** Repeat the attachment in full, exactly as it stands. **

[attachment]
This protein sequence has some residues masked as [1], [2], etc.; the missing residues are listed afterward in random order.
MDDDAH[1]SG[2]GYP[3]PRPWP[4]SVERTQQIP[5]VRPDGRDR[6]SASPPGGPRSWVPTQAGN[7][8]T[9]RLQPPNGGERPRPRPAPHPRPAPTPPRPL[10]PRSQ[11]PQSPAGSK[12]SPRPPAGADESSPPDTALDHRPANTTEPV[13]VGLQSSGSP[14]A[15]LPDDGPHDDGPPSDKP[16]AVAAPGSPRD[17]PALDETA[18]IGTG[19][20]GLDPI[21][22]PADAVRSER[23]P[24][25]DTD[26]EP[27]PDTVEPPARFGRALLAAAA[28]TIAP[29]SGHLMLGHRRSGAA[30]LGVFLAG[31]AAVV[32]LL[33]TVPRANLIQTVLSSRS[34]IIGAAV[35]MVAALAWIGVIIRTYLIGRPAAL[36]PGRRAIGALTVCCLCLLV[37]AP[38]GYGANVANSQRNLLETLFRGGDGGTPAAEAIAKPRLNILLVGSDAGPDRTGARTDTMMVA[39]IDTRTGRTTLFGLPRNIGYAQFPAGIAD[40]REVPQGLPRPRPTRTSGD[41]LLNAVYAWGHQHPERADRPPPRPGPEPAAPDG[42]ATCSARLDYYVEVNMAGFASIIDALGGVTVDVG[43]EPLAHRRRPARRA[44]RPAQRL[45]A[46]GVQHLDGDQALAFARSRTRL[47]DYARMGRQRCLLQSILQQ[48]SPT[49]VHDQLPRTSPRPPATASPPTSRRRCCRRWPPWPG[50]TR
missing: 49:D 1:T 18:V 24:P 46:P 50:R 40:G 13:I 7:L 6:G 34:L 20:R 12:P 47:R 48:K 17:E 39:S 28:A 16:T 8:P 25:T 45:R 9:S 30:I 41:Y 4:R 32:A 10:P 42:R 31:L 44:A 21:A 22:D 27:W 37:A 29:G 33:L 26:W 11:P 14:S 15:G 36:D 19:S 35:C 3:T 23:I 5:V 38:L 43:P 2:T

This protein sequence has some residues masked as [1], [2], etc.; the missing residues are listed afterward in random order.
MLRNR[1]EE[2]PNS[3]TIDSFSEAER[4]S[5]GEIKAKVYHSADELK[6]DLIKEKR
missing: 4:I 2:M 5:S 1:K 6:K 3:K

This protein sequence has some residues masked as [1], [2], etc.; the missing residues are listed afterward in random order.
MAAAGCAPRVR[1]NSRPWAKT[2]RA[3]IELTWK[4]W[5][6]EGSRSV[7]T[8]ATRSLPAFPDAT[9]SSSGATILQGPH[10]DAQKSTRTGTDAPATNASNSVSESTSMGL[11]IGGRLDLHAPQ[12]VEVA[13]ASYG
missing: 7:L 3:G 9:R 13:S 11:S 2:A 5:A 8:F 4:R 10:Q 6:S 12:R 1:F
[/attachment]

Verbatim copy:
This protein sequence has some residues masked as [1], [2], etc.; the missing residues are listed afterward in random order.
MDDDAH[1]SG[2]GYP[3]PRPWP[4]SVERTQQIP[5]VRPDGRDR[6]SASPPGGPRSWVPTQAGN[7][8]T[9]RLQPPNGGERPRPRPAPHPRPAPTPPRPL[10]PRSQ[11]PQSPAGSK[12]SPRPPAGADESSPPDTALDHRPANTTEPV[13]VGLQSSGSP[14]A[15]LPDDGPHDDGPPSDKP[16]AVAAPGSPRD[17]PALDETA[18]IGTG[19][20]GLDPI[21][22]PADAVRSER[23]P[24][25]DTD[26]EP[27]PDTVEPPARFGRALLAAAA[28]TIAP[29]SGHLMLGHRRSGAA[30]LGVFLAG[31]AAVV[32]LL[33]TVPRANLIQTVLSSRS[34]IIGAAV[35]MVAALAWIGVIIRTYLIGRPAAL[36]PGRRAIGALTVCCLCLLV[37]AP[38]GYGANVANSQRNLLETLFRGGDGGTPAAEAIAKPRLNILLVGSDAGPDRTGARTDTMMVA[39]IDTRTGRTTLFGLPRNIGYAQFPAGIAD[40]REVPQGLPRPRPTRTSGD[41]LLNAVYAWGHQHPERADRPPPRPGPEPAAPDG[42]ATCSARLDYYVEVNMAGFASIIDALGGVTVDVG[43]EPLAHRRRPARRA[44]RPAQRL[45]A[46]GVQHLDGDQALAFARSRTRL[47]DYARMGRQRCLLQSILQQ[48]SPT[49]VHDQLPRTSPRPPATASPPTSRRRCCRRWPPWPG[50]TR
missing: 49:D 1:T 18:V 24:P 46:P 50:R 40:G 13:I 7:L 6:G 34:L 20:R 12:P 47:R 48:K 17:E 39:S 28:A 16:T 8:P 25:T 45:R 9:S 30:I 41:Y 4:R 32:A 10:P 42:R 31:L 44:A 21:A 22:D 27:W 37:A 29:G 33:L 26:W 11:P 14:S 15:G 36:D 19:S 35:C 3:T 23:I 5:V 38:L 43:P 2:T

This protein sequence has some residues masked as [1], [2], etc.; the missing residues are listed afterward in random order.
MLRNR[1]EE[2]PNS[3]TIDSFSEAER[4]S[5]GEIKAKVYHSADELK[6]DLIKEKR
missing: 4:I 2:M 5:S 1:K 6:K 3:K

This protein sequence has some residues masked as [1], [2], etc.; the missing residues are listed afterward in random order.
MAAAGCAPRVR[1]NSRPWAKT[2]RA[3]IELTWK[4]W[5][6]EGSRSV[7]T[8]ATRSLPAFPDAT[9]SSSGATILQGPH[10]DAQKSTRTGTDAPATNASNSVSESTSMGL[11]IGGRLDLHAPQ[12]VEVA[13]ASYG
missing: 7:L 3:G 9:R 13:S 11:S 2:A 5:A 8:F 4:R 10:Q 6:S 12:R 1:F